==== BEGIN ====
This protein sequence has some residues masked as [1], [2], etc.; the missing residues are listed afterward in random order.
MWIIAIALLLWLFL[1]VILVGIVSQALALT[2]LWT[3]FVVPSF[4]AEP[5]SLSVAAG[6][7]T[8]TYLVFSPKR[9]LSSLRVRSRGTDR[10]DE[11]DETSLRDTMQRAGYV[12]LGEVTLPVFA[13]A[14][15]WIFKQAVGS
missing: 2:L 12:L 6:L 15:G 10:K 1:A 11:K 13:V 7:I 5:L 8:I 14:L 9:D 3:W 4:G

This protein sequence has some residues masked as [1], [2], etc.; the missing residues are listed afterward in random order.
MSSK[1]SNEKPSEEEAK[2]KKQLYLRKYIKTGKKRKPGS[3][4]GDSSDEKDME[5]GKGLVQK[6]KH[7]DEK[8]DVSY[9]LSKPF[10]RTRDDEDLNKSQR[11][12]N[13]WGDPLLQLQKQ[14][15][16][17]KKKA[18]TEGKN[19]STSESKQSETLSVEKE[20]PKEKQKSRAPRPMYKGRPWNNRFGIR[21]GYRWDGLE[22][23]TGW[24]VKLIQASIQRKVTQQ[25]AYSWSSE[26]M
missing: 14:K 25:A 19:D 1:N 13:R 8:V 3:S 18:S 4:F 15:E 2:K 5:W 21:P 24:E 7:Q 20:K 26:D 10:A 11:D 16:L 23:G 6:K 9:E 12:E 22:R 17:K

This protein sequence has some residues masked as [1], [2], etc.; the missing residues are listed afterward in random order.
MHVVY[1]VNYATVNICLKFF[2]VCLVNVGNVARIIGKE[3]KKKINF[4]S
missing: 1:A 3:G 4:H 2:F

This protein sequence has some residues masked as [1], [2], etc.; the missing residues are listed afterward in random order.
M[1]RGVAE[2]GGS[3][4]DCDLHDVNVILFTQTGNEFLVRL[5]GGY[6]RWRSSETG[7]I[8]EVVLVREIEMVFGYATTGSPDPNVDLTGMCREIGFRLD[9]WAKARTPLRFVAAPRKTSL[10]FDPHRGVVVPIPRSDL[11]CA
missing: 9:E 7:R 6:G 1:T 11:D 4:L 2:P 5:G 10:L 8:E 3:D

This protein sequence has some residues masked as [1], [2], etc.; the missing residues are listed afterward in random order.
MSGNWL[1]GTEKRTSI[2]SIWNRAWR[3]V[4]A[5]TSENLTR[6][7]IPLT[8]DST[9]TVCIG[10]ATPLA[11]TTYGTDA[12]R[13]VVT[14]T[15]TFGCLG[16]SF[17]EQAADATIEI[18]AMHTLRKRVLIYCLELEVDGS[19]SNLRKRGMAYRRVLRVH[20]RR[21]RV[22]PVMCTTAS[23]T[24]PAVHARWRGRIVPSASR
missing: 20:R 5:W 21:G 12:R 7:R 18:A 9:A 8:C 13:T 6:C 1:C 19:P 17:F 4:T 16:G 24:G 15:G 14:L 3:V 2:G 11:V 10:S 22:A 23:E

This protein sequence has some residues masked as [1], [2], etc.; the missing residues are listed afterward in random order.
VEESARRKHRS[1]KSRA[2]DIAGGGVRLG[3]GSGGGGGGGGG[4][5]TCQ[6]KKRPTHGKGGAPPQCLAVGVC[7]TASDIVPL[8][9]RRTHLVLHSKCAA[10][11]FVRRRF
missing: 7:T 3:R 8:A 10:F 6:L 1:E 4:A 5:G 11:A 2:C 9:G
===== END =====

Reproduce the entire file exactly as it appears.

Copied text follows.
This protein sequence has some residues masked as [1], [2], etc.; the missing residues are listed afterward in random order.
MWIIAIALLLWLFL[1]VILVGIVSQALALT[2]LWT[3]FVVPSF[4]AEP[5]SLSVAAG[6][7]T[8]TYLVFSPKR[9]LSSLRVRSRGTDR[10]DE[11]DETSLRDTMQRAGYV[12]LGEVTLPVFA[13]A[14][15]WIFKQAVGS
missing: 2:L 12:L 6:L 15:G 10:K 1:A 11:K 13:V 7:I 5:L 8:I 14:L 9:D 3:W 4:G

This protein sequence has some residues masked as [1], [2], etc.; the missing residues are listed afterward in random order.
MSSK[1]SNEKPSEEEAK[2]KKQLYLRKYIKTGKKRKPGS[3][4]GDSSDEKDME[5]GKGLVQK[6]KH[7]DEK[8]DVSY[9]LSKPF[10]RTRDDEDLNKSQR[11][12]N[13]WGDPLLQLQKQ[14][15][16][17]KKKA[18]TEGKN[19]STSESKQSETLSVEKE[20]PKEKQKSRAPRPMYKGRPWNNRFGIR[21]GYRWDGLE[22][23]TGW[24]VKLIQASIQRKVTQQ[25]AYSWSSE[26]M
missing: 14:K 25:A 19:D 1:N 13:R 8:V 3:S 18:S 4:F 15:E 2:K 5:W 21:P 24:E 7:Q 20:K 26:D 10:A 11:D 16:L 23:G 6:K 9:E 12:E 22:R 17:K

This protein sequence has some residues masked as [1], [2], etc.; the missing residues are listed afterward in random order.
MHVVY[1]VNYATVNICLKFF[2]VCLVNVGNVARIIGKE[3]KKKINF[4]S
missing: 1:A 3:G 4:H 2:F

This protein sequence has some residues masked as [1], [2], etc.; the missing residues are listed afterward in random order.
M[1]RGVAE[2]GGS[3][4]DCDLHDVNVILFTQTGNEFLVRL[5]GGY[6]RWRSSETG[7]I[8]EVVLVREIEMVFGYATTGSPDPNVDLTGMCREIGFRLD[9]WAKARTPLRFVAAPRKTSL[10]FDPHRGVVVPIPRSDL[11]CA
missing: 9:E 7:R 6:G 1:T 11:D 4:L 2:P 5:G 10:L 8:E 3:D

This protein sequence has some residues masked as [1], [2], etc.; the missing residues are listed afterward in random order.
MSGNWL[1]GTEKRTSI[2]SIWNRAWR[3]V[4]A[5]TSENLTR[6][7]IPLT[8]DST[9]TVCIG[10]ATPLA[11]TTYGTDA[12]R[13]VVT[14]T[15]TFGCLG[16]SF[17]EQAADATIEI[18]AMHTLRKRVLIYCLELEVDGS[19]SNLRKRGMAYRRVLRVH[20]RR[21]RV[22]PVMCTTAS[23]T[24]PAVHARWRGRIVPSASR
missing: 20:R 5:W 21:G 12:R 7:R 18:A 9:A 8:C 13:T 6:C 1:C 19:P 17:F 4:T 16:G 24:G 15:G 14:L 3:V 2:G 11:V 10:S 22:A 23:E

This protein sequence has some residues masked as [1], [2], etc.; the missing residues are listed afterward in random order.
VEESARRKHRS[1]KSRA[2]DIAGGGVRLG[3]GSGGGGGGGGG[4][5]TCQ[6]KKRPTHGKGGAPPQCLAVGVC[7]TASDIVPL[8][9]RRTHLVLHSKCAA[10][11]FVRRRF
missing: 7:T 3:R 8:A 10:F 6:L 1:E 4:A 5:G 11:A 2:C 9:G